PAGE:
Maybe it started with a derogatory name. Then it escalated into a shouting match. Perhaps a shove, then a slap, a punch, or worse. Intimate partner violence tends to have warning signs, cycles, and painful consequences for all involved. The emotional toll can be debilitating. The physical results can be deadly.
This type of behavior when it occurs in any relationship is damaging and harmful, but when it occurs within the teen population it becomes even more alarming. According to the CDC, “teen dating violence is defined as the physical, sexual, or psychological/emotional violence within a dating relationship, as well as stalking. It can occur in person or electronically and may occur between a current or former dating partner.”*
Teens are especially vulnerable as violence, name-calling, and other unhealthy ways of relating can become trivialized and normalized if not addressed, leading to a potential lifetime of experiencing less than ideal romantic relationships.
Do you suspect that your teen might be involved in a violent relationship? Are you unsure about how to approach the subject? Here are some basic truths about teen dating violence that you should know.
Dating violence can happen to your teen.
“That will never happen to my kid.” Have you ever said those words out loud or thought them to yourself as you witness another family’s tragedy from afar? The alarming truth is that one in three teens experiences dating violence. Some teens experience dating violence as early as 11 years old!**
Teen dating violence is not exclusive to girls.
A common misconception about abuse is that it is one-sided. Know that both girls and boys are susceptible to abuse. Often boys are afraid to admit to abuse out of fear that it violates codes of masculinity. Know that our sons need love, support, and a safe space to break free from vicious cycles of abuse too.
Dating isn’t what it used to be; you’ll need to keep up.
Long gone are the days of “traditional” dating. Today, teens interact digitally as much as they do in person. Don’t discredit the validity of your teen’s relationships simply because they exist online. Cyber-bullying and cyber-stalking are just a few ways that violence and abuse can occur. Monitor your child’s social networking activity, and not just on the home PC, but on whatever smart devices they might use. Most parents are familiar with Facebook and Twitter, but many teens tend toward use of newer social media and messaging apps like Kik, WhatsApp, Pheed, and Snapchat.
The warning signs will be there.
Trust your instincts. If you feel like something is not right with your teen explore that feeling. If you notice your teen is not quite him or herself, has withdrawn from family members and friends, has unexplained bruises or marks or his or her body, or reacts strangely when around the person they are dating, take note and then take appropriate action.
Sometimes as parent’s we fall into the “friend” trap. We think the way in to our teen’s inner circle is by maintaining a friendly relationship instead of a parental one. This is not true. It’s okay to ask questions and expect honest and open answers. But remember to be sensitive to what your teen is going through. Emphasize to your teen that you are on his or her side. Seek professional counseling when you need additional support.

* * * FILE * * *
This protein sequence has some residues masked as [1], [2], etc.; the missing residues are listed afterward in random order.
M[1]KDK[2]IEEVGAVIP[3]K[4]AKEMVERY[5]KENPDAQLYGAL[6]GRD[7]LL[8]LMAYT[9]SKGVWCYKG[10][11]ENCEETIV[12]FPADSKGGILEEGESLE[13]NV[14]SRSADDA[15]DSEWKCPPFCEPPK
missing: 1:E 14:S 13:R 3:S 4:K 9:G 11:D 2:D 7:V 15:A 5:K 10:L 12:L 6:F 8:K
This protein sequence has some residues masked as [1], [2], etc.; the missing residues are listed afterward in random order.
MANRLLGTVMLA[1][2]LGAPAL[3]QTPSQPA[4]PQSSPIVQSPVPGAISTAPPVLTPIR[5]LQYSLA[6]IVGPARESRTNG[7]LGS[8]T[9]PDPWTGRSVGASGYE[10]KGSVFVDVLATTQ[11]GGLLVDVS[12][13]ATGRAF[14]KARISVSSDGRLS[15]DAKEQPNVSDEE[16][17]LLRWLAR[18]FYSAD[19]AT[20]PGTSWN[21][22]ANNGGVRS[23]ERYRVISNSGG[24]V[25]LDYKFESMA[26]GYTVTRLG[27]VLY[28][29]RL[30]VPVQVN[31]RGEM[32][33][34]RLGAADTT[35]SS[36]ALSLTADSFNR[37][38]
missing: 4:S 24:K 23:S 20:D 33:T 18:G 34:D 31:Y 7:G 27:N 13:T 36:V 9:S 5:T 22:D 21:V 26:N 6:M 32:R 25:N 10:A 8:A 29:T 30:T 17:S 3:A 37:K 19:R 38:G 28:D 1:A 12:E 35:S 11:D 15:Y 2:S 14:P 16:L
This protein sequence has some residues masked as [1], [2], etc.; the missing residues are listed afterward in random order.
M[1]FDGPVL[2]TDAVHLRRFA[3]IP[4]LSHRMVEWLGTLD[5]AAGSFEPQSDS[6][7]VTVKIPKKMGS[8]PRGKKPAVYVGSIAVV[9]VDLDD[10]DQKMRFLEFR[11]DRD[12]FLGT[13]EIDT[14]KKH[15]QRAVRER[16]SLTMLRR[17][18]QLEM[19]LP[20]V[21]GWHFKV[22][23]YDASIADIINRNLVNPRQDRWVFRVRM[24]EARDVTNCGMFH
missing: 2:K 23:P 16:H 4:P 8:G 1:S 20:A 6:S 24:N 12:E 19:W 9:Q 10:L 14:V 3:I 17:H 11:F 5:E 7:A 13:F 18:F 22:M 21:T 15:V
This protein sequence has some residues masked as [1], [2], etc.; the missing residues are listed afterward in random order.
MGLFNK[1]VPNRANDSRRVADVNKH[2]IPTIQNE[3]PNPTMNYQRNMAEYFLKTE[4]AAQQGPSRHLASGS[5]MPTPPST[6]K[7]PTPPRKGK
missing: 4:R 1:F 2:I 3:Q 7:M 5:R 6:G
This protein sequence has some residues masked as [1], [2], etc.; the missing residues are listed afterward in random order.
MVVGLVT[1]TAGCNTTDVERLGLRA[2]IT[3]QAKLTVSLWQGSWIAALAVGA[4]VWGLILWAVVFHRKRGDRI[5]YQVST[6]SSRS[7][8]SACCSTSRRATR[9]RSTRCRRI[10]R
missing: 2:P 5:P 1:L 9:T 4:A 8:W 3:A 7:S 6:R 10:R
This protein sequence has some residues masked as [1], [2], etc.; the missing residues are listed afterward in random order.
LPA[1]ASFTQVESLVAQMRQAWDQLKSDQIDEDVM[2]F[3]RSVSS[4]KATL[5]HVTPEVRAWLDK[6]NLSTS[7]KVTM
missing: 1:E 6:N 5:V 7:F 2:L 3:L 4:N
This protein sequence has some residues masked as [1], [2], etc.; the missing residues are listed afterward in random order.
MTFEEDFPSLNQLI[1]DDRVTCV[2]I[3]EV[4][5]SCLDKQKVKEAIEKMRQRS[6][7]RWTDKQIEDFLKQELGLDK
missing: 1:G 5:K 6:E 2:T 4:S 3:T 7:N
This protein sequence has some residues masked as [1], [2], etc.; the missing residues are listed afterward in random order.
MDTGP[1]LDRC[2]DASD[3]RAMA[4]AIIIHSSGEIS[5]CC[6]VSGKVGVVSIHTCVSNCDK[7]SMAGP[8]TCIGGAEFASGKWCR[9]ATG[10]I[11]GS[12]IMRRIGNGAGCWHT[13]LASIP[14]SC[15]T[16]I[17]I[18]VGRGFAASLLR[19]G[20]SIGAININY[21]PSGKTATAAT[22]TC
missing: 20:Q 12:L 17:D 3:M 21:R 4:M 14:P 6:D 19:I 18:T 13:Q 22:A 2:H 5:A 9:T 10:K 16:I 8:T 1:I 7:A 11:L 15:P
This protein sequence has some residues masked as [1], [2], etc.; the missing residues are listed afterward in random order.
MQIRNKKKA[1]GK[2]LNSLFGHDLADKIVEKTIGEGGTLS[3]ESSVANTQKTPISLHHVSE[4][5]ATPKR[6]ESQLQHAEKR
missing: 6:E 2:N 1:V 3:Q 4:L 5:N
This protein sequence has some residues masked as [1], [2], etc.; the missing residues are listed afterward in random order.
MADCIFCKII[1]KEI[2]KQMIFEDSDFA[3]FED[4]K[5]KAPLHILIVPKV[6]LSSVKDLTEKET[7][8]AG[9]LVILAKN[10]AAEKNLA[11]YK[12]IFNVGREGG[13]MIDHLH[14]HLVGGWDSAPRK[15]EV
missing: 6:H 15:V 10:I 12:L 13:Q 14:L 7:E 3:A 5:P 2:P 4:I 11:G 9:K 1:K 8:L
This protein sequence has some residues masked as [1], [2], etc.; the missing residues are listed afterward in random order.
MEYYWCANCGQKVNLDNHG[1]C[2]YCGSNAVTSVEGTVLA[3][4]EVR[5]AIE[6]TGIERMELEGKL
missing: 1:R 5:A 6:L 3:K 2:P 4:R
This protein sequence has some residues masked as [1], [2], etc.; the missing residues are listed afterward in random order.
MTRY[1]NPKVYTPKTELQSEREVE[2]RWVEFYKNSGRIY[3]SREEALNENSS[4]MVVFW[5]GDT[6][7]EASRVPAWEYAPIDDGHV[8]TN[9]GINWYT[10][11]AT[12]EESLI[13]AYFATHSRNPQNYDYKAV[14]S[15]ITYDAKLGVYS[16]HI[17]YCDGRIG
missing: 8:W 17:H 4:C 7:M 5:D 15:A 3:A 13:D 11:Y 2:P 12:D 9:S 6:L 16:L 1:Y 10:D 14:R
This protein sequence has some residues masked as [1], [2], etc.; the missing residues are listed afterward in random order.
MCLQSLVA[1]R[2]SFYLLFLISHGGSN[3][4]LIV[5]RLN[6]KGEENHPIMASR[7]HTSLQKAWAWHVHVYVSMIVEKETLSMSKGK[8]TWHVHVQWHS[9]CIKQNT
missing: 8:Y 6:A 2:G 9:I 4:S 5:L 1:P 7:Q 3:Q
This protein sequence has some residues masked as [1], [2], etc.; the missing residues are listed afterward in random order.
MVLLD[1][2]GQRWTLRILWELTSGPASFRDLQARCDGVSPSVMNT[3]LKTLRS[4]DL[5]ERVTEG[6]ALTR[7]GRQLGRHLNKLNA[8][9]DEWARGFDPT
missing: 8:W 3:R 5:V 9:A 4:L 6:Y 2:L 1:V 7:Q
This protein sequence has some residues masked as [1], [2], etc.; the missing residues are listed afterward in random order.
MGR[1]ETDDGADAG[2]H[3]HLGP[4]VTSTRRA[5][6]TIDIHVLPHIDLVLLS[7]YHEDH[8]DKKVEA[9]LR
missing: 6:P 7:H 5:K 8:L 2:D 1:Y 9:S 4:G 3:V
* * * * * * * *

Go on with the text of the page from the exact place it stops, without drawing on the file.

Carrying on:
You’ll need to help your teen through it, whether they are on the giving our receiving end of the abuse.
You are your teen’s best resource and advocate, and you’ll need to see your child through this difficult time. Often attentions are focused on the abused party, but we cannot forget the abuser. Hurt people, hurt people. Help your teen to be accountable for his or her actions and seek appropriate support. Let your teen know that the road toward changing violent behaviors can be a long and difficult one, but that you are there to offer support through it all.
There are resources available to help you.
It helps to know that there are many resources highlighting statistics, warning signs and how to seek help. Here are a select few:
Break the Cycle
(This website lists warning signs, offers tools for action, and gives phone, chat, and text options for help.)
Love is Respect
(Take relationship quizzes, learn dating basics, get help, and take action at this website.)
The National Domestic Violence Hotline
If you are an adult who works with teens and you want to learn more about teen dating violence, the CDC offers a free, online training course:
Dating Matters: Understanding Teen Violence Dating Prevention http://vetoviolence.cdc.gov/datingmatters/
The Stone Foundation is a community of counseling professionals who are committed to helping you live your best life. If we can help you and your teen emerge on the other side of teen violence, please contact us at 410.296.2004 or visit www.thestonefoundation.com. Please know that this article deals with a very serious matter and is intended for general, educational purposes only. This article, and others like it, should not and are not meant to take the place of professional counseling services or medical care.
Leslie J. Sherrod, MSW, LGSW, is an outreach social worker at a hospital in Baltimore, Maryland. She also has experience providing psychotherapy to children, teens, adults, and families. She is the author of several inspirational novels, including Without Faith, Losing Hope, Secret Place, and Like Sheep Gone Astray. Visit her website www.LeslieJSherrod.com to learn more about Leslie. Find her on social media:Facebook: Leslie J. Sherrod; Twitter: @lesliejsherrod